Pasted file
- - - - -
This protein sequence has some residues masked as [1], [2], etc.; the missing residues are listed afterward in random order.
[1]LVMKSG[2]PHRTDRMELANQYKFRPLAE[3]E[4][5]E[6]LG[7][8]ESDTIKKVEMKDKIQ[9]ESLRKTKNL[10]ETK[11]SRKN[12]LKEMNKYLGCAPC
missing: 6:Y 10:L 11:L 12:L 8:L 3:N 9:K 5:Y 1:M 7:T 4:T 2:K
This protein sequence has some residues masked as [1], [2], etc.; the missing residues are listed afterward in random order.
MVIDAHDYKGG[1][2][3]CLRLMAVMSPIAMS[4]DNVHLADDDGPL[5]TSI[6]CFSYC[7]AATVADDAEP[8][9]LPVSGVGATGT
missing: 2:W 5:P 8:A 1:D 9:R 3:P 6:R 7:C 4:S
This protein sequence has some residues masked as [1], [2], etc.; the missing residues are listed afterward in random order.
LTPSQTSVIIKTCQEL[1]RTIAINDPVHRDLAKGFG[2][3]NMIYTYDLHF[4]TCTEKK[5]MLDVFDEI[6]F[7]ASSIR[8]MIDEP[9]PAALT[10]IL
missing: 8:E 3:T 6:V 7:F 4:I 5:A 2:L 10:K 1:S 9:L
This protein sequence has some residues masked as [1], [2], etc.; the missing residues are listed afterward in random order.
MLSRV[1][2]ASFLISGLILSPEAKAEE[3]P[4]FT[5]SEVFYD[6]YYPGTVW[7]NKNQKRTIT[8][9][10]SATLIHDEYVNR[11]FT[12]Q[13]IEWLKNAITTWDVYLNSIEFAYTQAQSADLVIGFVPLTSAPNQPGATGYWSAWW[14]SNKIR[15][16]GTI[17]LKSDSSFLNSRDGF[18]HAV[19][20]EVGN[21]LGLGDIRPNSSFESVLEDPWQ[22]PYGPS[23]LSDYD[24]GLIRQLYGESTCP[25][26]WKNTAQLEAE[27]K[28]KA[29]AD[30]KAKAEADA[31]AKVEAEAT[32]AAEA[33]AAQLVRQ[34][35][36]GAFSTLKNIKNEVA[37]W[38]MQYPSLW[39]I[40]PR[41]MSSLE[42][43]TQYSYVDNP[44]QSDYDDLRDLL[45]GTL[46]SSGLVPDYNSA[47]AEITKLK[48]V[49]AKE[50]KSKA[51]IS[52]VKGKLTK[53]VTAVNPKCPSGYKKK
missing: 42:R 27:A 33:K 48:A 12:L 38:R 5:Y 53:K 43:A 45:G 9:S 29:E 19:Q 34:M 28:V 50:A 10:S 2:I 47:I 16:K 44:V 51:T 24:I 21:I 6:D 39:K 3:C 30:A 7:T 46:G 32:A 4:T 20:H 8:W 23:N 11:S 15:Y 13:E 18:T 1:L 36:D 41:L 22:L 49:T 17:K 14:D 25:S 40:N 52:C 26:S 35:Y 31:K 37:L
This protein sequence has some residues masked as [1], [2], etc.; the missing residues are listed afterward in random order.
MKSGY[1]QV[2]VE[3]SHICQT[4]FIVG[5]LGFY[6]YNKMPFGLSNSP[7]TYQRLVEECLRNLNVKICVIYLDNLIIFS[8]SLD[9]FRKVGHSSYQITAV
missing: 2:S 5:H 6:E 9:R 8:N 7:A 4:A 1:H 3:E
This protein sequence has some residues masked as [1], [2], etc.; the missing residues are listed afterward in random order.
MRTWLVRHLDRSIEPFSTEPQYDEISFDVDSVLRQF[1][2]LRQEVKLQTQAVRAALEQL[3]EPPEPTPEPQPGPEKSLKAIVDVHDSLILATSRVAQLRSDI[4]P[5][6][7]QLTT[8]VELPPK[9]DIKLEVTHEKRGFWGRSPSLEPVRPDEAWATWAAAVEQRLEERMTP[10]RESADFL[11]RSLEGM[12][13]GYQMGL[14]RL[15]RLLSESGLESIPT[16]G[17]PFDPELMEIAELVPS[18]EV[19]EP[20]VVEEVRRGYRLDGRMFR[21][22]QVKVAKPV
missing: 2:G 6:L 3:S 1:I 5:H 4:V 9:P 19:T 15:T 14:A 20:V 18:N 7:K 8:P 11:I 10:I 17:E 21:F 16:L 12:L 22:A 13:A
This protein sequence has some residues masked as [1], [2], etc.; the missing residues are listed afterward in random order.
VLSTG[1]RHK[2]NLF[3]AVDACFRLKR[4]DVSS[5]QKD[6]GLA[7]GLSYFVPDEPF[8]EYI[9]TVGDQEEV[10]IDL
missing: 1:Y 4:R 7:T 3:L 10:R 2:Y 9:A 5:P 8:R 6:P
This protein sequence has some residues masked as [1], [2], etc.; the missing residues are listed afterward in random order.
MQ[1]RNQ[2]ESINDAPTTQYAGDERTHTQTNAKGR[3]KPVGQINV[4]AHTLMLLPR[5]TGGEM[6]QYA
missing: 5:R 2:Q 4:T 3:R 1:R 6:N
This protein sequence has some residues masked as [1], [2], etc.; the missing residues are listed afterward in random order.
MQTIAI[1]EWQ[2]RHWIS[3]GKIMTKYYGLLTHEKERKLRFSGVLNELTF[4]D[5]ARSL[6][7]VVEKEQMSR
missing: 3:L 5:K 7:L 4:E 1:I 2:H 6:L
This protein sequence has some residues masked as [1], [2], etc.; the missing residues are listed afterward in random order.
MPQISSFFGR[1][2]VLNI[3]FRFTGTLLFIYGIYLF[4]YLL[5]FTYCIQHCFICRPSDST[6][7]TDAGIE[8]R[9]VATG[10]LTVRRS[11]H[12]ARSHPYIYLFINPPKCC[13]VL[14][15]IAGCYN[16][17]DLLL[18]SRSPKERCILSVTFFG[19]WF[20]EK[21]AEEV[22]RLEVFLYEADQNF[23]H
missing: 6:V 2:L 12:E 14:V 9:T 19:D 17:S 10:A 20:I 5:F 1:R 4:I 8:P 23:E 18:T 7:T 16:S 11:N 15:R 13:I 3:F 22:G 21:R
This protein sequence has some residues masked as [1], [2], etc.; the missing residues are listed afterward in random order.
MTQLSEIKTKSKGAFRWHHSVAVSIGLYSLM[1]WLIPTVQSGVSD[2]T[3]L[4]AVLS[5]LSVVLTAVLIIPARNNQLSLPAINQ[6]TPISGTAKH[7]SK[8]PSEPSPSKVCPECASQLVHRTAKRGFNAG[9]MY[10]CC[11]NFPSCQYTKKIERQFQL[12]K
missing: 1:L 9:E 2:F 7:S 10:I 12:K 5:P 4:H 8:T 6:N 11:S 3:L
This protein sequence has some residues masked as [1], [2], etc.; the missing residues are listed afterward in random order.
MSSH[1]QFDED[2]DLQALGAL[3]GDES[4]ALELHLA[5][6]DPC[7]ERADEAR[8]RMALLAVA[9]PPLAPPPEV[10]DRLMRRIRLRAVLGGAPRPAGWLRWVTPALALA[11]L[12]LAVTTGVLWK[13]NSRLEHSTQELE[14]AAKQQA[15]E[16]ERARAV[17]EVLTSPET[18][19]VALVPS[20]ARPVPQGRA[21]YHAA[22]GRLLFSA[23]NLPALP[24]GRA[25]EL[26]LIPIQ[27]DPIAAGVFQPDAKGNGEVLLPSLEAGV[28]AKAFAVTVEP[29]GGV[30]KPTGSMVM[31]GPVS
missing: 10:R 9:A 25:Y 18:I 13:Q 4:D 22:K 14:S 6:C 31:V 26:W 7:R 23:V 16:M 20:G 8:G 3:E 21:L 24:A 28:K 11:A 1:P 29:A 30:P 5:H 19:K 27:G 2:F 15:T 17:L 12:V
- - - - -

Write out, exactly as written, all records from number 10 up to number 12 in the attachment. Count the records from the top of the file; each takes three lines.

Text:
This protein sequence has some residues masked as [1], [2], etc.; the missing residues are listed afterward in random order.
MPQISSFFGR[1][2]VLNI[3]FRFTGTLLFIYGIYLF[4]YLL[5]FTYCIQHCFICRPSDST[6][7]TDAGIE[8]R[9]VATG[10]LTVRRS[11]H[12]ARSHPYIYLFINPPKCC[13]VL[14][15]IAGCYN[16][17]DLLL[18]SRSPKERCILSVTFFG[19]WF[20]EK[21]AEEV[22]RLEVFLYEADQNF[23]H
missing: 6:V 2:L 12:E 14:V 9:T 19:D 17:S 10:A 20:I 5:F 1:R 4:I 8:P 23:E 18:T 7:T 16:S 11:N 15:R 13:I 3:F 22:G 21:R
This protein sequence has some residues masked as [1], [2], etc.; the missing residues are listed afterward in random order.
MTQLSEIKTKSKGAFRWHHSVAVSIGLYSLM[1]WLIPTVQSGVSD[2]T[3]L[4]AVLS[5]LSVVLTAVLIIPARNNQLSLPAINQ[6]TPISGTAKH[7]SK[8]PSEPSPSKVCPECASQLVHRTAKRGFNAG[9]MY[10]CC[11]NFPSCQYTKKIERQFQL[12]K
missing: 1:L 9:E 2:F 7:S 10:I 12:K 5:P 4:H 8:T 6:N 11:S 3:L
This protein sequence has some residues masked as [1], [2], etc.; the missing residues are listed afterward in random order.
MSSH[1]QFDED[2]DLQALGAL[3]GDES[4]ALELHLA[5][6]DPC[7]ERADEAR[8]RMALLAVA[9]PPLAPPPEV[10]DRLMRRIRLRAVLGGAPRPAGWLRWVTPALALA[11]L[12]LAVTTGVLWK[13]NSRLEHSTQELE[14]AAKQQA[15]E[16]ERARAV[17]EVLTSPET[18][19]VALVPS[20]ARPVPQGRA[21]YHAA[22]GRLLFSA[23]NLPALP[24]GRA[25]EL[26]LIPIQ[27]DPIAAGVFQPDAKGNGEVLLPSLEAGV[28]AKAFAVTVEP[29]GGV[30]KPTGSMVM[31]GPVS
missing: 10:R 9:A 25:Y 18:I 13:Q 4:D 22:K 14:S 6:C 31:V 26:W 7:R 23:V 16:M 20:G 8:G 3:E 21:L 24:A 28:K 11:A 1:P 29:A 30:P 5:H 19:K 27:G 2:F 15:T 17:L 12:V